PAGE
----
Jumpin’ for Jubilee

A few minutes from my home stands St. Patrick’s Cathedral. Draped across the front of this New York landmark is a movie screen-size banner with the words Jubilee 2000: Open Wide the Doors to Christ. This, I believe, should be the summons of our new century.

If I could pick a revival passage for the 21st century it would be Israel’s guidelines for the jubilee festival in Leviticus 25. The jubilee year meant all kinds of new beginnings and new points of departure. It was like New Year’s Day for 365 days. But it also foreshadowed other events that will come to God’s people-the great consummation (see Peter’s sermon in Acts 3:19-21)-and all true revivals that precede Christ’s return.

In Israel, God called for every seventh year to be a Sabbath year-a year of total rest for people, animals, and fields. Every seventh Sabbath year (the 49th year) was to be followed by a second Sabbath year (the 50th) called the year of jubilee. “Jubilee” comes from the Hebrew word for horn, because the shofar was blown throughout the land on the Day of Atonement to call the Jews into the year of rest. Get this: Following a day when blood was sacrificed for the nation came a season of victory and hope. One scholar remarks: “Jubilee was the supreme and unique climax and culmination of all the series of sacred seasons. In no other nation was there a time of such universal relief and joy.”

In addition, three distinct themes marked the 50th year:

Liberation. Those who had been bankrupted, enslaved to pay their debts, and consequently depleted of all hope over the previous 49 years were declared “set free.” Restored. They got to start all over again.

Restitution. Those who had been forced to sell their property because of financial hardships knew that the shofar restored their rightful inheritance. All land reverted back to its original owner. The losses of poverty were canceled.

Surrender. Every Israelite knew that, ultimately all property belonged to God. Nothing made sense in the jubilee economy unless everyone was surrendered to Jehovah. Furthermore, while observing two Sabbath years in a row Israel became desperately dependent upon God’s interventions. Only as He commanded the fields and the livestock would they have anything to eat. Survival depended upon total trust and surrender to God. Day after day during the mandated sabbatical rest, their eyes were fixed upon their sovereign Lord. It was in the 50th year that they learned to give God their total attention, stay fully surrendered, and celebrate Him as their only hope. In the 50th year, they were completely consumed with Him.

What a way to start over! Freedom. Restoration. Forgiveness. Reconciliation. Rest. Praise. Passionate reliance on God. What a witness to the nations was God’s supernatural provision for His people and the revival of their radical love for Him and each other. I dare say when that shofar blew, Israel started jumpin’ for jubilee!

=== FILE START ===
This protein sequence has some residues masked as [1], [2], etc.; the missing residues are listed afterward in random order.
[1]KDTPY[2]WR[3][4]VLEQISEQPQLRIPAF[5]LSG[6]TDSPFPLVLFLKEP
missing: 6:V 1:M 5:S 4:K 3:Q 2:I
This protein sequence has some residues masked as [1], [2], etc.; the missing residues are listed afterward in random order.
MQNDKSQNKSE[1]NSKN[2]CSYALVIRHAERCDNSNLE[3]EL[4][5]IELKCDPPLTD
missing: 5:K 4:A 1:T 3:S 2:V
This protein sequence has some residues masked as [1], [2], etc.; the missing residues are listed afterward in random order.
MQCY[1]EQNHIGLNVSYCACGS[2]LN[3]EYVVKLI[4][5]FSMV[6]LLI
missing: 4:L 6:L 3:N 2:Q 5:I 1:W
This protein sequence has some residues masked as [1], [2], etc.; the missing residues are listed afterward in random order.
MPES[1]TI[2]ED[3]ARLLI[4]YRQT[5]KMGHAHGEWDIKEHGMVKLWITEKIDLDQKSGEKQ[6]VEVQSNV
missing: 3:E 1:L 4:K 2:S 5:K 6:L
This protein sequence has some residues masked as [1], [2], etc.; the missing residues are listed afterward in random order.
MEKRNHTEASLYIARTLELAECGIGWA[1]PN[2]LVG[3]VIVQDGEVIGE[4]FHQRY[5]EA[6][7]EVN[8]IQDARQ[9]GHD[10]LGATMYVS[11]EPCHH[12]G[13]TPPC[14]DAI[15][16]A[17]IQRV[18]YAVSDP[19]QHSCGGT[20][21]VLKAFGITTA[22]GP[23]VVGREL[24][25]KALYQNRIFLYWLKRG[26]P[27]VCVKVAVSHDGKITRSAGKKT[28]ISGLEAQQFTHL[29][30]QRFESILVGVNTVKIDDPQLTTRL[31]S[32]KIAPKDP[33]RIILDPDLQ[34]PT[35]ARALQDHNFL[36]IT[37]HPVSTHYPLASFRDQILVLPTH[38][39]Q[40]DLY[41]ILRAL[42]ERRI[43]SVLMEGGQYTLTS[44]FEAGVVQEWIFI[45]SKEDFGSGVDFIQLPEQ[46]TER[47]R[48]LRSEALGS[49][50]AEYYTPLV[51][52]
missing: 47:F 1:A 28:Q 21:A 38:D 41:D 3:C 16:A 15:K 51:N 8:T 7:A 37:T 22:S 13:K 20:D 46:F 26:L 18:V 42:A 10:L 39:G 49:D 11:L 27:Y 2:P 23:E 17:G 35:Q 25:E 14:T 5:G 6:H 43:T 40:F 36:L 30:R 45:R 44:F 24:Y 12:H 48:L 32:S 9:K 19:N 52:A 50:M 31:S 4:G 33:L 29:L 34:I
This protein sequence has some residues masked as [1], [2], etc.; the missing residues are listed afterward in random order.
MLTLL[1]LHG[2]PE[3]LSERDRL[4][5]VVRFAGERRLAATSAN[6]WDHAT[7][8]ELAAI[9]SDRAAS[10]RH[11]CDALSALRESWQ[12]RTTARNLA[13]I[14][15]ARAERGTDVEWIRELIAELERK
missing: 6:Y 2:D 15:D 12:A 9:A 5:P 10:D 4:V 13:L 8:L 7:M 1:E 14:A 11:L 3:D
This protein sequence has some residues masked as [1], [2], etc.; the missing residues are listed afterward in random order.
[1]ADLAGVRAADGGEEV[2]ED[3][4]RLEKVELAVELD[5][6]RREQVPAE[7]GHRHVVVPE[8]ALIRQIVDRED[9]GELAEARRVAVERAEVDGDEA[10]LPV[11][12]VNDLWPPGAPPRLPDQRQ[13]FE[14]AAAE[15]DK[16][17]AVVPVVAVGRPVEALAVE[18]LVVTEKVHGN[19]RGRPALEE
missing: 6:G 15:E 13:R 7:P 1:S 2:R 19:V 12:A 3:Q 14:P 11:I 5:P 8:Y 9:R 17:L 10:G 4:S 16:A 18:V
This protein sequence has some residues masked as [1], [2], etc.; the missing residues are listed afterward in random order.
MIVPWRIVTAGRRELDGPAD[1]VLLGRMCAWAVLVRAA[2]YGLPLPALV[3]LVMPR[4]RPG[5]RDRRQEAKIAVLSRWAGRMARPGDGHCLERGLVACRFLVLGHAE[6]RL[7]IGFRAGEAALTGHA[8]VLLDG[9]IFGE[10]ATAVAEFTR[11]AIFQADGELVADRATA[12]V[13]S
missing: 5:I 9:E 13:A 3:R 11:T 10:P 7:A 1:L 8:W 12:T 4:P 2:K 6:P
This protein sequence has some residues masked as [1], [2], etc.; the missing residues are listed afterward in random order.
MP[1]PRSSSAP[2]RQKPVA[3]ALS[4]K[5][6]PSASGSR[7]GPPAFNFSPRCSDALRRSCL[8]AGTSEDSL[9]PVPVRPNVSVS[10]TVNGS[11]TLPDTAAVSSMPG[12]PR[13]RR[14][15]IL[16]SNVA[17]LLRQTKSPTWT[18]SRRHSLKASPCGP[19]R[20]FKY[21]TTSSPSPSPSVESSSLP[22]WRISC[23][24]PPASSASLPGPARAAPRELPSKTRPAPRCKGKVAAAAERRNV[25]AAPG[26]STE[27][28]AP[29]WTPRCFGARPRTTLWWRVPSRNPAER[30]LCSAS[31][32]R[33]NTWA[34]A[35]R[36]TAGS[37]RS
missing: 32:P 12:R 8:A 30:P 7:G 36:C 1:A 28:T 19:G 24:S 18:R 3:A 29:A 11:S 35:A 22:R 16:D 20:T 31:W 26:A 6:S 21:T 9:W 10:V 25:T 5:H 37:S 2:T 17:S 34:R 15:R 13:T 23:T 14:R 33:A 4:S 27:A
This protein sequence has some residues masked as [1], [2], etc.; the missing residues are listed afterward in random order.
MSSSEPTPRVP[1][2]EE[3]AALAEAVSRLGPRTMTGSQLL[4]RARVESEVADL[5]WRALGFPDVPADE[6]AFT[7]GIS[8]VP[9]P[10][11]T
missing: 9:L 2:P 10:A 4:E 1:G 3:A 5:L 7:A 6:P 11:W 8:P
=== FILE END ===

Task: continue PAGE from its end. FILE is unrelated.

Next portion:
Jubilee is also a New Testament phenomenon in that it has been fulfilled in Christ Himself. When Jesus gave His “inaugural address” in Nazareth (Luke 4), He chose Is. 61:1-2-which every Jew knew to be a jubilee passage. Note the deliverance Isaiah describes: from poverty brokenheartedness, bondage, blindness, devastation. Jesus claimed it was fulfilled before their very eyes. Why? Because He wipes away the tears, restores lives, creates new beginnings. “The year of the Lord’s favor,” with all its attendant liberation, restitution, and surrender, is focused on Christ.

The Year 2000

Now, one year has become 2000. God’s Son has been crucified, risen, and ascended. The jubilee themes have redemptive force wherever any individual or church or generation “opens wide the doors to Christ.” We call this opening of the doors “prayer.” We call the Holy Spirit’s reactivation of the jubilee experience “revival.” But we need not wait for a new millennium or another round of 50 years to enter our jubilee. We can prepare for it right now.

1. Hear the trumpet call (like John did in Rev. 1:10-11). Pay attention as Christ reclaims the jubilee promises, summoning us to watch and pray Listen from the foot of the cross, because jubilee springs from the Day of atonement. Amplify His trumpet call by mobilizing yourself and others to pursue in prayer the jubilee that Christ has prepared for this generation.

2. Practice the jubilee themes now, even though the best is yet to come. Forgive one another today Heal broken relationships now Set one another free at once. Restore fellow believers to the bold embrace of our full inheritance in Christ. Make Christ central to everything you do. Seek to grow daily in surrender, in worship, in passion for Him alone, in grasping His priorities for your life. Make the jubilee themes agendas in your praying.

3. Join with thousands of believers in designating this new year Celebrate Jesus 2000. Be a “Lighthouse of Prayer.” Participate in the National Day of Prayer in May and “Jesus Day” in cities throughout the nation in June.

In other words, pray and live daily in the promise of the coming revival. Do it with confidence, because jubilee testifies to the renewing ways of God in every generation. Begin the new year hoppin’ with hope-jumpin’ for jubilee!